Summit County marinas ending season with a bang
Summit Daily News
Despite a slow start to this year’s boating season due to chilly weather and, in some cases, lowered water levels, Summit County marinas are reporting a pretty good summer.
“Business was a little bit slow in June because it was snowing,” Dillon marina manager Bob Evans said. “It was hard to get people psyched for summer, but once it came, people were ecstatic. They came in droves once the weather got nice.”
While June proved to be a little lethargic, July and August were pretty good. September was even better: Dillon marina did twice the business this past Labor Day compared to 2010.
“We started with a fizzle because it was wet, and now we’re finishing up with a bang,” Evans said. “People are keeping their boats in a little bit later to make up for the bad weather last spring.”
Another factor: the recently finished $2.5 million expansion project. People wanted to check it out, and that could have upped visitation, Evans said.
Lowered water levels at the end of May and early June weren’t factors in Dillon’s slow start – the marina’s launch ramp was up and running May 27.
Denver Water reduced reservoir levels significantly in preparation for spring runoff, which was heavy this year because of deep snowpack.
The town expects 2011 revenues to exceed budgeted numbers by about $17,000. But, compared to 2010, those numbers are down almost $32,000. This year’s marina budget was reduced due to an unsure economy.
Dillon budgeted for $968,870 in revenues, and expects to see $986,048. Last year’s totaled $1,018,020.
“We are down for the summer, but because September has been such a phenomenal month, we anticipate making up for some of those lost revenues,” Dillon treasurer Carri McDonnell said.
Over at the Frisco Bay Marina, the combination of low-water levels and chilly weather led to a slow June, but July and August made up for it. Most of the business was condensed into those two months, with rental numbers exceeding those of last year. Boat rentals in July and August are expected to set a record this year.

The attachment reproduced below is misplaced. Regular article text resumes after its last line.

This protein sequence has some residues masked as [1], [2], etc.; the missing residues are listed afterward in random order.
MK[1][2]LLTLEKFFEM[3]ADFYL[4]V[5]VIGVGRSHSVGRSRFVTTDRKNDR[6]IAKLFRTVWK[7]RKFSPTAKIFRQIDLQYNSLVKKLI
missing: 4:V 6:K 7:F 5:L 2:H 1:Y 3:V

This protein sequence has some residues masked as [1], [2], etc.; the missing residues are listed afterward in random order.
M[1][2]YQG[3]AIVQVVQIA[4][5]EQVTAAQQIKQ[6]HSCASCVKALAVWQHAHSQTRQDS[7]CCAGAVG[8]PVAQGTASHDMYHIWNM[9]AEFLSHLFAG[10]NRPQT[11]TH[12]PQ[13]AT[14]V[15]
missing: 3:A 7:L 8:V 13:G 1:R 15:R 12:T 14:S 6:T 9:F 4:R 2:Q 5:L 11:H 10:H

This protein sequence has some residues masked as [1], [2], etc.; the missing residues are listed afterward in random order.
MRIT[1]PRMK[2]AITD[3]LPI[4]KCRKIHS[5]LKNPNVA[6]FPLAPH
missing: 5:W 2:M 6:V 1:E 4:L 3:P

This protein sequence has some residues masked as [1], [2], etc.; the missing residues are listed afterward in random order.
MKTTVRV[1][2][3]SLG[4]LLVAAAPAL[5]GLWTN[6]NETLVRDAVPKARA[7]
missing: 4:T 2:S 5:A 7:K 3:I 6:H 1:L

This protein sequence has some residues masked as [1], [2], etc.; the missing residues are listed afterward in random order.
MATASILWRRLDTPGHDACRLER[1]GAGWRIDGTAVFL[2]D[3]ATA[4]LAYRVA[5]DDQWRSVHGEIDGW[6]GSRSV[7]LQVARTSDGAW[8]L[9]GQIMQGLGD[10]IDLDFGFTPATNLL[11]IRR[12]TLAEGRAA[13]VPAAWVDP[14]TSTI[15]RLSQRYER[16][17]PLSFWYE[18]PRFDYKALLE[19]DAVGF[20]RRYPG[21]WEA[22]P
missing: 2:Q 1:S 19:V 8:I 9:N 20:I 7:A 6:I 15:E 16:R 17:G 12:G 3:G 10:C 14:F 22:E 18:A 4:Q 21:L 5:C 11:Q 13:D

Reservoir levels caused full marina operations to lag behind two or three weeks (a full opening is usually planned for Memorial Day Weekend).
“Despite the slow start and low water levels through mid-June, most of our 2011 marina revenues are on pace to meet or beat the 2011 budgeted totals, as well as the summer 2010 revenues,” said Chad Most, the town’s revenue specialist.
But the numbers, like Dillon’s, are tricky: While the town had budgeted for $867,042 in revenues, they are projecting about $847,000 – about $20,000 short. A $117,000 Motorboat Colorado! grant from the Colorado Division of Wildlife was expected and written into the budget, but never came through. Without that grant funding in the mix, the town would have been about $100,000 over what they budgeted. Last year’s revenues were $851,359 with $36,000 in funds from that same grant.
At the Heeney Marina at the Green Mountain Reservoir, owner Don Abbott reports business really picking up around the Fourth of July weekend:
“June was way down, almost non-existent,” he said. In keeping with Dillon and Frisco’s business levels, the Heeney Marina had more customers this July and August than in 2010.
“It was a short season, but busy.”
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